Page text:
Music – “Come Away, Come Away, Death” by Gerald Finzi sung by Bryn Terfel.

Two Gentlemen of Verona is also a love story. The two gentlemen are Valentine and Proteus. Valentine wants to leave Verona to broaden his horizons but Proteus is in love with Julia and wants to stay. His father orders him to go to Milan to join Valentine and Proteus and Julia exchange rings before he departs. In Milan Silvia, the duke’s daughter has three suitors including Valentine and the faithless Proteus. When Proteus tells the duke of Valentine’s plan to elope with Silvia, Valentine is banished and joins a band of outlaws. Meanwhile Julia has come to Milan disguised as Sebastian and realises Proteus is two-timing her, even getting her to try and woo Silvia with the ring Julia gave him. Silvia loves Valentine so runs into the forest and is captured by the outlaws. Proteus rescues her but is unwilling to accept she is in love with Valentine who then appears and rescues her from Proteus. Sebastian reveals he is really Julia and Proteus realises how badly he has behaved and reavows his love for Julia. Finally Silvia’s father is captured but is persuaded to let her marry Valentine and he pardons all the outlaws into the bargain. Silvia has been painted many times in various parts of the story by Italian born Charles Edward Perugini, Edward Austin Abbey, Alfred Elmore, Henry Perronet Briggs, Henry James Haley, Angelica Kauffmann, Francis Wheatley and William Holman Hunt, the last three in the dramatic rescue by Valentine before Proteus can force himself on her. I think Shakespeare used the word “gentlemen” ironically. Silvia also inspired one of the most famous songs of all time Schubert’s “An Silvia” – “Was ist Silvia, saget an?” (“Who is Silvia, What is She?”) The words have also inspired Arne, Bishop, Quilter, Finzi and Castelnuovo-Tedesco as well as Shakespeare’s contemporary English born son of an Italian musician and spy, Alfonso Ferrabosco the Younger.

A Winter’s Tale is perhaps the oddest love story. King Polixenes of Bohemia has been staying with his friend Leontes King of Sicilia but wants to return home. Leontes sends his wife Hermione to persuade Polixenes to stay but when she succeeds Leontes suspects her of having an affair with Polixenes and goes mad with jealousy. Polixenes escapes but Hermione is imprisoned. She gives birth to a daughter but Leontes believes it to be illegitimate so orders it to be exposed. When the Delphi oracle proclaims Hermione innocent Leontes does not believe it, she faints and is reported dead at which point Leontes regains his reason and realises what he has done and needs to find his daughter. Meanwhile she has been named Perdita and abandoned on the coast of Bohemia (Shakespeare clearly did not study Geography) with gold and trinkets. Antigonus, who has left her there, is wrecked in a storm and then pursued and eaten by a bear. 16 years pass and Perdita has been adopted by a shepherd. Prince Florizel, Polixenes’s son has fallen in love with her and disguised as a shepherd (Doricles) is betrothed to Perdita. Polixenes, disguised, has seen it and forbids the match so Florizel and Perdita take ship for Sicilia. Polixenes has followed them and all are reconciled with Leontes. Hermione has been hiding at the home of her friend, Paulina, and now pretends to be a statue. When Leontes sees her he is overcome and suddenly the statue comes to life to give a happy ending.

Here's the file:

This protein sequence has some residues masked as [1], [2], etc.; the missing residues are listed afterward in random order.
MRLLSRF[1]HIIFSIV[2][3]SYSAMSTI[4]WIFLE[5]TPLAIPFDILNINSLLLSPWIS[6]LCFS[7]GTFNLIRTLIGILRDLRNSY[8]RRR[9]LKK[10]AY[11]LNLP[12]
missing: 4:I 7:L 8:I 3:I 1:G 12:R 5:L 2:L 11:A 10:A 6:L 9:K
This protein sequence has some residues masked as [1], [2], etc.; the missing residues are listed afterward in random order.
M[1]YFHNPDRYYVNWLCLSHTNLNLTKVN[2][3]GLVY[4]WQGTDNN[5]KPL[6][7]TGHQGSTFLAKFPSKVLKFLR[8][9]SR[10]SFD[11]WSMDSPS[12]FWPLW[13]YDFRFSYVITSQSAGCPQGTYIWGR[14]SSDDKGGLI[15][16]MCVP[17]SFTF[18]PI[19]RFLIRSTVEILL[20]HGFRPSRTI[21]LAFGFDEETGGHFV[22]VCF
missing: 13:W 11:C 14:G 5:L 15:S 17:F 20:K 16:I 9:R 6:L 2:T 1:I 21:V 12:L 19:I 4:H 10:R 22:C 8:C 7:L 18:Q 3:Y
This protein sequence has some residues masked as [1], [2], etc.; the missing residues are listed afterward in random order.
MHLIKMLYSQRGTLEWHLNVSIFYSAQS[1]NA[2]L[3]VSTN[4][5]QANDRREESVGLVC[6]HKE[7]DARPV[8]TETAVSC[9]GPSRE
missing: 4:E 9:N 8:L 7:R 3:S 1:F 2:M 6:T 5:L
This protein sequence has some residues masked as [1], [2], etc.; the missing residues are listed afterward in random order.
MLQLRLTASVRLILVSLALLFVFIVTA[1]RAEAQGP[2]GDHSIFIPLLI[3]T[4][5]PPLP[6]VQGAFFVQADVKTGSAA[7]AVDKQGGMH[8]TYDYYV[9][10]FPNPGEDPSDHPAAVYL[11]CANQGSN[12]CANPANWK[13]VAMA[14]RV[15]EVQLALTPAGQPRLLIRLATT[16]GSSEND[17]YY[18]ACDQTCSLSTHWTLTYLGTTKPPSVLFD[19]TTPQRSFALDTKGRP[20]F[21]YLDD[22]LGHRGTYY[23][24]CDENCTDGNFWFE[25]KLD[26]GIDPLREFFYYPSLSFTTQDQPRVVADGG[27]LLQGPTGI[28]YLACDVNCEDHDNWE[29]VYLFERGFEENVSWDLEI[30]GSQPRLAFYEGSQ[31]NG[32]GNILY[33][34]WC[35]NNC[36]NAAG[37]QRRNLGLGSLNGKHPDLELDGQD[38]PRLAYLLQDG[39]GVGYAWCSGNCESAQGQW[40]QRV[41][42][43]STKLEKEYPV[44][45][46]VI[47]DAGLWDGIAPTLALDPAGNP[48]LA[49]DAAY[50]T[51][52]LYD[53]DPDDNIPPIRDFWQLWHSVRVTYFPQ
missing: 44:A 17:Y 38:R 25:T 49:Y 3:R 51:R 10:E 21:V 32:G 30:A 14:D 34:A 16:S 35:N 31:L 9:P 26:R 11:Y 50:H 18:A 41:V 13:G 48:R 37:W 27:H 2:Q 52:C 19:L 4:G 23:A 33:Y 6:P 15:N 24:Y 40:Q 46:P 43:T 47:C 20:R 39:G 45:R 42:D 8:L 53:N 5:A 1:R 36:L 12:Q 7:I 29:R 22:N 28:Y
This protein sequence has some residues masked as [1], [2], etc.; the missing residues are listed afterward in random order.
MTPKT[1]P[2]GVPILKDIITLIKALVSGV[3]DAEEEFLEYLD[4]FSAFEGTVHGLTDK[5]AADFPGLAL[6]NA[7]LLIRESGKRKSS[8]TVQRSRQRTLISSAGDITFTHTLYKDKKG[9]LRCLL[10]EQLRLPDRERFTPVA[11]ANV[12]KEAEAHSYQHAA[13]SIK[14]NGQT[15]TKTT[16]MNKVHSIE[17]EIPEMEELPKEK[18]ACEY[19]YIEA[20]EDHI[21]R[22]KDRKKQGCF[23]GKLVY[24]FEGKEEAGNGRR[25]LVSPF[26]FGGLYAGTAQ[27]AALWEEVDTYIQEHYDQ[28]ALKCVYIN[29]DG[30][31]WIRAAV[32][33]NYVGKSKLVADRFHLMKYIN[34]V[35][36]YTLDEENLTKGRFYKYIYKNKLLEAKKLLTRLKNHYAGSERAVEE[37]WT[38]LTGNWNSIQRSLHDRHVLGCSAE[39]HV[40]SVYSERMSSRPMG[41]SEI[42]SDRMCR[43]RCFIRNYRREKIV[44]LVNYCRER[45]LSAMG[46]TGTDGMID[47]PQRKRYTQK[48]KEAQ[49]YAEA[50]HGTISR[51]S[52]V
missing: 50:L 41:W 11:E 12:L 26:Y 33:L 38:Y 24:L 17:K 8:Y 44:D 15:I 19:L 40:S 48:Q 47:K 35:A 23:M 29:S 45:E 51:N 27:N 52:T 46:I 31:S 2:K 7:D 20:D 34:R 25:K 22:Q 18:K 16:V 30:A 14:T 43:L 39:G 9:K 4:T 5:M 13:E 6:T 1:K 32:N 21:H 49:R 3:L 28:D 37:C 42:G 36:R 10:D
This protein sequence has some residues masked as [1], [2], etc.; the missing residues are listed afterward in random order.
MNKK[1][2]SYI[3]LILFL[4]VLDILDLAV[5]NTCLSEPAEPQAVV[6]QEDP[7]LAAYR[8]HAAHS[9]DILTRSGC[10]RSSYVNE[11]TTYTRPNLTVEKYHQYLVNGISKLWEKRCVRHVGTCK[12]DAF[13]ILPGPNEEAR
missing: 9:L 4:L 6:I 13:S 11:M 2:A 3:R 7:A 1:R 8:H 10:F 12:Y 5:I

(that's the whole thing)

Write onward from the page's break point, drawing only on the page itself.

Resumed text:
Frederick Sandys painted Perdita and Charles Leslie showed her with Florizel. He also painted one of the lesser characters, Autolycus, selling trinkets to admiring ladies. I do not have much art from this play but thought I would end with two illustrations, one of Hermione’s statue coming to life and one of Antigonus exiting pursued by a bear, one of Shakespeare’s most famous stage directions. I included this as one of you commented to me that there were no bears in the talk by one of my fellow lecturers the other day on The Russian Bear. There are several songs in A Winter’s Tale including “When Daffodils Begin To Peer” which has been set by John Ireland and Roger Quilter as well as Shakespeare’s contemporary Anthony Holborne. Max Bruch’s opera “Hermione” is based on the play and Engelbert Humperdinck wrote Incidental Music for it.

In the next talk we return to love with A Midsummer Night’s Dream as the title of the talk is “Midsummer Dreams” inspired by the fact that we are here during midsummer which is an important festival for the Swedes.

Below is a printable PDF copy of the slides.

Lecture 2 slides to print